“The [quiet] quitter keeps their job and chooses to do only the bare minimum rather than go above and beyond…Many people have criticized the term, saying that it’s just another phrase for having a job.”—The Atlantic
The Desert Escape
Actually quit your job. Run into the desert. There, you’ll meet a snake. Name the snake. Name him Benjamin.
When the snake hisses, say nothing. Step closer. Closer.
Benjamin will bite you, but don’t cry out. As Benjamin’s poison sinks into your veins, you will know the essence of capitalism.
The Zoom Ghost
Set your Zoom background to blur. In a meeting, wait until Jim brings up “that time he wind-surfed, and he was a natural at it, like, could have gone pro.” Move so part of your body shifts out of focus.
Shift and hold your pose in each subsequent meeting, until your entire body is a smudge. Become the smudge.
Now, as a smudge ghost, float with ease through every glass ceiling.
The Oliver Twist
Do not ask for more. Do the bare minimum at the workhouse, even though Vickie always picks extra oakum. At the end of the day, she is wrapped in the approval of your overseer and a rope-fiber chrysalis.
Just eat your gruel and pick minimal oakum. The others drop around you. First, it’s tuberculosis. Then dysentery. Then a sad Dickens novel.
At last, you attain a rich benefactor. You step into the street to wait for your carriage.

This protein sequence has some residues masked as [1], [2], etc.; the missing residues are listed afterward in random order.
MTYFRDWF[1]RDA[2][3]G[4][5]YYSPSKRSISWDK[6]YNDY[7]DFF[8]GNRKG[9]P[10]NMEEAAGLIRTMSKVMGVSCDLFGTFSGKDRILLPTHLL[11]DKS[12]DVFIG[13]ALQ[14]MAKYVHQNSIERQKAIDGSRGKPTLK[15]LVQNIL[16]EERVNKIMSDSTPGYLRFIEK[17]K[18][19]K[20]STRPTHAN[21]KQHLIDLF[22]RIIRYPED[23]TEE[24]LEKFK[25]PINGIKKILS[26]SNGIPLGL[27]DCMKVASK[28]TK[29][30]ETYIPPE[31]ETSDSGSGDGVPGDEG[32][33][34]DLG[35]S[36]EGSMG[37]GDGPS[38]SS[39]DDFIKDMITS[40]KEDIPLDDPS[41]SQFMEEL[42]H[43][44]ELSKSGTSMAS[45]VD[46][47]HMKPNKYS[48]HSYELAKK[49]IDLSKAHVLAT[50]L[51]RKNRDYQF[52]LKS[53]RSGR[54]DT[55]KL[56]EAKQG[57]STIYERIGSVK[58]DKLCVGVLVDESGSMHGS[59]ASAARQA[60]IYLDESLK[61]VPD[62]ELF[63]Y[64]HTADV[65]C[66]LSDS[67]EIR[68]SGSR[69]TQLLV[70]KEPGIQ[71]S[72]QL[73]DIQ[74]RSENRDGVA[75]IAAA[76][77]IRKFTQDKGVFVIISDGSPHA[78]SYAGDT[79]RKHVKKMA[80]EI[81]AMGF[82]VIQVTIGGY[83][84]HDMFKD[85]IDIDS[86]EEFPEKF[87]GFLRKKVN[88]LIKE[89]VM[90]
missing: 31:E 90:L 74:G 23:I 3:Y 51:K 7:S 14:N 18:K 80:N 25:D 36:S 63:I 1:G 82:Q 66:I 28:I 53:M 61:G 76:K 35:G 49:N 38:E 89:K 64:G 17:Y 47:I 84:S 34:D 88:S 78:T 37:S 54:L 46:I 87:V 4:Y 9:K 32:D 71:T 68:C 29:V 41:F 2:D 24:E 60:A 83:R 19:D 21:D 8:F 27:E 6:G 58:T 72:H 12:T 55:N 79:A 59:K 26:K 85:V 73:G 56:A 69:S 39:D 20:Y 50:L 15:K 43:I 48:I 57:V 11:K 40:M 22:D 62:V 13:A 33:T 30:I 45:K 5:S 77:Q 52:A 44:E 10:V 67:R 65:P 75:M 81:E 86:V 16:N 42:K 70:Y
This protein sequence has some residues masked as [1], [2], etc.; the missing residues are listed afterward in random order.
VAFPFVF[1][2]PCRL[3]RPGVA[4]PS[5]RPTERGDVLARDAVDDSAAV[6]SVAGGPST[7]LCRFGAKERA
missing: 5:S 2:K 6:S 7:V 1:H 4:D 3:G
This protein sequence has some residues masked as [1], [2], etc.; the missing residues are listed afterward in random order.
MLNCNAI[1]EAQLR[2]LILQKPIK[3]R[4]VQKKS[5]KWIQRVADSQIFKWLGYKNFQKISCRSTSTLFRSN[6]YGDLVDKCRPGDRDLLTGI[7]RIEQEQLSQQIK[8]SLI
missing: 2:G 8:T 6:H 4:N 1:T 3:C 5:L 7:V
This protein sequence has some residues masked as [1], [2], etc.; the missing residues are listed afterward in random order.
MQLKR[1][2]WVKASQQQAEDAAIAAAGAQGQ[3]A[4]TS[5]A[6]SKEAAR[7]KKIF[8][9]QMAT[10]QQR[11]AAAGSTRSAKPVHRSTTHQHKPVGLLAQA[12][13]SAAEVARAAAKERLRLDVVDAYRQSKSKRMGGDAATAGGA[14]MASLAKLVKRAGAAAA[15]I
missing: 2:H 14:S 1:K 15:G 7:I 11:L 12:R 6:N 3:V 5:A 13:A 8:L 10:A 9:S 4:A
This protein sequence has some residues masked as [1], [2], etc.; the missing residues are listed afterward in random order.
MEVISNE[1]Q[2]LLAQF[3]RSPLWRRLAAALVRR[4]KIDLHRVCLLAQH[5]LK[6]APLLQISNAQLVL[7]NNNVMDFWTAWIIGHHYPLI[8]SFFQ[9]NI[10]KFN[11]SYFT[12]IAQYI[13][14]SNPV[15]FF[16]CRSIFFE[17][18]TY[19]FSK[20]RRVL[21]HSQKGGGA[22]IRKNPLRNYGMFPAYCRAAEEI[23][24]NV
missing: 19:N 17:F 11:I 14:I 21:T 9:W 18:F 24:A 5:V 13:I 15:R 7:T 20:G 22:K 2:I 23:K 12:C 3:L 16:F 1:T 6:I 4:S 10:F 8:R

It hits you. Your last view is of wheels decorated with gold leaf.
The Extreme Thoreau
Look at the ants and think about why they’re busy. When your boss asks what you’re doing, tell her, “Ants lean in. Am I an ant?”
Don’t wait for your boss to answer. Walk into the woods deliberately, with purposeful strides. It’s important when you quit to pretend you are still working.
It’s winter in Massachusetts, and you don’t have a coat. As night settles, you watch the ants. Your last thought before hypothermia sets in will be a revelation: “The ants don’t lean in. They are a collective bargaining unit.”
It will be too late to unionize.
The Willy Wonka
You finally tire of your chocolate river, your great glass elevator, even your exploitation of Oompa Loompas. So, you take a step back and let Charlie run the factory.
You get an idea for a new gum that tastes like money and working-class tears. But you never speak of it. Instead, you quietly make the gum yourself. As it bursts on your tongue, you think you finally understand what Marx meant by “use value.”
You live long after the death of pure imagination.
Climb through the pipes of your office, which may be an actual prison. Go to the beach, where no one has to work. In the sunshine, beer will appear as if by magic.
Build a boat and let your skin weather. Ease towards a peaceful, sun-drenched death amidst your magic beer bottles. Don’t think of all the people you left behind. Especially not Benjamin, your pet snake.
Your only care left is whether or not Morgan Freeman likes you. Check yes or no.